This is what I meant several months ago (in my attack on Jung) by the strange attractor; the strange attractor is between psi information and noise. It is noise to the extent that our knowledge (potential or suspected psi) does not match the future. Noise is one wing of the butterfly. The other wing is when our knowledge (potential psi) does match. In this case, we call it psi. But the point is, there is always a backflow or backwash of proto-information traveling into the past; only within a coherent structure like a quantum computer may it be usable and actionable as information per se, yet precisely the energy invested in heeding the information or using it to orient toward the right answer in the future deviates the right answer, altering the status of the information the psychic received. Frank Herbert keyed in on this when describing Paul Muad’Dib’s precognitive abilities in Dune:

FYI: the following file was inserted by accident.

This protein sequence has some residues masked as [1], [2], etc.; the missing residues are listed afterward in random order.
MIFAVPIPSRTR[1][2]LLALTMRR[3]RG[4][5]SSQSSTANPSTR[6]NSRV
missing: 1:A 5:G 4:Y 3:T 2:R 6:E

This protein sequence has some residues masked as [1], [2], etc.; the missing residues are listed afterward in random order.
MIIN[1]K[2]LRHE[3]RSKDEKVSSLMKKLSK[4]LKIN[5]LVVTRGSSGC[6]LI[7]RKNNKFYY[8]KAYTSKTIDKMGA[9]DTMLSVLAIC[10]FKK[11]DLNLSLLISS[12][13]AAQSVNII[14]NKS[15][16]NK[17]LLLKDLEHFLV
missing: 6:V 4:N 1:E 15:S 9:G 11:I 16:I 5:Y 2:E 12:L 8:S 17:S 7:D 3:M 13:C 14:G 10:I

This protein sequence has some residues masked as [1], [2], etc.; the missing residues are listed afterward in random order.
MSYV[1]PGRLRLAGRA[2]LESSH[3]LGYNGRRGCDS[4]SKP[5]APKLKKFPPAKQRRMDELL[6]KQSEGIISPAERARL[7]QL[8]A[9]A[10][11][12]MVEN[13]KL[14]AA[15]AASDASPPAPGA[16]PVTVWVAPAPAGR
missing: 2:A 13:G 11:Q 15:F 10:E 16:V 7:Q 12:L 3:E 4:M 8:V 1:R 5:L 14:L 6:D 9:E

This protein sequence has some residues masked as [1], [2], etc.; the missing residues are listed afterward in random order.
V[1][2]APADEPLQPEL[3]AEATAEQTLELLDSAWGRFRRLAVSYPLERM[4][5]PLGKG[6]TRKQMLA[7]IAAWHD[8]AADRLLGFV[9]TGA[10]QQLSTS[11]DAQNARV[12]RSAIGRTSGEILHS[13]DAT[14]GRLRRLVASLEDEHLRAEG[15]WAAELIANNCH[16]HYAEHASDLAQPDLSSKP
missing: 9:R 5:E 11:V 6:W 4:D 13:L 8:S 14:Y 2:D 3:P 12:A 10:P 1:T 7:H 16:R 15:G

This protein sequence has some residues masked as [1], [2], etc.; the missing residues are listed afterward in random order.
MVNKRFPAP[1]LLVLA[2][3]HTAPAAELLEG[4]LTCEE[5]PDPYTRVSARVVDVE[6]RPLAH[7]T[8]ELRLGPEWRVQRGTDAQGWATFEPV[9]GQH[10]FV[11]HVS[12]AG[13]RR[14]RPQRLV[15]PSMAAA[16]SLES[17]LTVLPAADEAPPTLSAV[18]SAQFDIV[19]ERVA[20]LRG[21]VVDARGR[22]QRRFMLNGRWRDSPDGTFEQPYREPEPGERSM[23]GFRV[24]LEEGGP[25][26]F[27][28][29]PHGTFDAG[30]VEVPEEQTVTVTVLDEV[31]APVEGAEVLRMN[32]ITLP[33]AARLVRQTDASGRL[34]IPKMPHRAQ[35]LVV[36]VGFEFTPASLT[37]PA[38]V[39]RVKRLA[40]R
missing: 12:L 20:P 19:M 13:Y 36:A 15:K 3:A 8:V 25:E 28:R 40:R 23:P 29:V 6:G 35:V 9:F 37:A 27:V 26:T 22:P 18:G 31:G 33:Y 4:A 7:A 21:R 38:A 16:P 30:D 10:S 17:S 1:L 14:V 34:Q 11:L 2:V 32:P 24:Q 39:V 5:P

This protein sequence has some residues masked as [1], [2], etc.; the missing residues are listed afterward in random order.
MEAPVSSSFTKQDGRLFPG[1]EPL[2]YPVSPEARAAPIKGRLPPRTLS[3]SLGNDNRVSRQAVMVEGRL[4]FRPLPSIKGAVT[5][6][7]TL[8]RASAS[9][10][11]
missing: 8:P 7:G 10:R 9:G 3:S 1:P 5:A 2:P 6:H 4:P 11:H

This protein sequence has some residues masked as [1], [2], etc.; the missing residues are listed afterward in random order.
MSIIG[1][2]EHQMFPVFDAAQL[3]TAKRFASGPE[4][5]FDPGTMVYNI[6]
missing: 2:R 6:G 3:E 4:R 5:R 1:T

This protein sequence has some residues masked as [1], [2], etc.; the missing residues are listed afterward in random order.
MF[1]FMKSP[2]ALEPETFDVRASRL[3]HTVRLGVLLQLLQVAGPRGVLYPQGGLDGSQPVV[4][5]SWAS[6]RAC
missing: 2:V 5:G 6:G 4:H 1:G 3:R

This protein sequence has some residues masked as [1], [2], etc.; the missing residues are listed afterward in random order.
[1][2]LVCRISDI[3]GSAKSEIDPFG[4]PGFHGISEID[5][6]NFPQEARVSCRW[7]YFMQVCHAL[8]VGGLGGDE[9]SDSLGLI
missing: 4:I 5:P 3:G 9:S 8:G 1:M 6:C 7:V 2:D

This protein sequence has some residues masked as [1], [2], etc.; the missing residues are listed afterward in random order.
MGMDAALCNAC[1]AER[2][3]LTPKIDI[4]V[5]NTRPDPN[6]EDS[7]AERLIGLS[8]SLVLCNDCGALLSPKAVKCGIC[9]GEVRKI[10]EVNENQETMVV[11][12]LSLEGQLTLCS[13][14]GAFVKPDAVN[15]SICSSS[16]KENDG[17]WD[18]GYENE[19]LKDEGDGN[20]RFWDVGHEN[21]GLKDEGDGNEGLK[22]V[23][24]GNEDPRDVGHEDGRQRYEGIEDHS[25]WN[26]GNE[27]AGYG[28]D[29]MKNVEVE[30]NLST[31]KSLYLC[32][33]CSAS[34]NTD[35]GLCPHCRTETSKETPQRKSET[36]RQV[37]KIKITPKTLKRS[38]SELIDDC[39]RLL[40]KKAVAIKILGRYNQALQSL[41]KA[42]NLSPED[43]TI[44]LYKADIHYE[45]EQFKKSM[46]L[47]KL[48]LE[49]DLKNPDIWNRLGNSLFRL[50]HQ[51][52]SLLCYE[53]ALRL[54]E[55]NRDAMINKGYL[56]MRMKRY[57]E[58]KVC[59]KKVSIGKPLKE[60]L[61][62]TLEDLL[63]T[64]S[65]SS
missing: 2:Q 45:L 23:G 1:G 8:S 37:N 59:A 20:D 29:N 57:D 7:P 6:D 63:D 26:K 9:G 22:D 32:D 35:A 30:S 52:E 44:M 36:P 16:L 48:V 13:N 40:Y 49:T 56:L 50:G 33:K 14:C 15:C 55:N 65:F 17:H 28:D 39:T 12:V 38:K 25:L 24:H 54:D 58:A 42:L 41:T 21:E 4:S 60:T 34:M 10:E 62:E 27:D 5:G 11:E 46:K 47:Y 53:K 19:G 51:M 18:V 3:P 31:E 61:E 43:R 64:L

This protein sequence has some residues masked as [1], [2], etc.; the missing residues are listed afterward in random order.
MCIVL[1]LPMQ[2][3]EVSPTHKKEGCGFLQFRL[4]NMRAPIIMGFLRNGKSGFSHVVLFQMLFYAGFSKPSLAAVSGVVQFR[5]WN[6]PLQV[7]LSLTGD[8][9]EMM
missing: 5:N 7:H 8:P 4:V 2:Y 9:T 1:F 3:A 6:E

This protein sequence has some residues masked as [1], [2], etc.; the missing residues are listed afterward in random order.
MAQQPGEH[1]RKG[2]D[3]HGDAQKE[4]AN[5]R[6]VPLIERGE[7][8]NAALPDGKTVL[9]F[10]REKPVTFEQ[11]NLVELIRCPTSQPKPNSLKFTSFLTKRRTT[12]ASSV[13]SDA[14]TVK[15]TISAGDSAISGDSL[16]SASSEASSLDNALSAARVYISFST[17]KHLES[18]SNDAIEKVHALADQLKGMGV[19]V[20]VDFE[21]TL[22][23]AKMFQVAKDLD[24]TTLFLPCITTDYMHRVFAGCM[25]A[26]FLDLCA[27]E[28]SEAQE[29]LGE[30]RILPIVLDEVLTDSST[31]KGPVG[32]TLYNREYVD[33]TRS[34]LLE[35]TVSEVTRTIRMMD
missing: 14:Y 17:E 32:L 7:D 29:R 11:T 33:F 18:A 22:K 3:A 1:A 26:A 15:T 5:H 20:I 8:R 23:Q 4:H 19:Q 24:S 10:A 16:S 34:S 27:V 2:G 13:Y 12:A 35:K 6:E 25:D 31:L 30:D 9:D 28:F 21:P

Libet’s GolemThe prescience, he realized, was an illumination that incorporated the limits of what it revealed—at once a source of accuracy and meaningful error. A kind of Heisenberg indeterminacy intervened: the expenditure of energy that revealed what he saw, changed what he saw.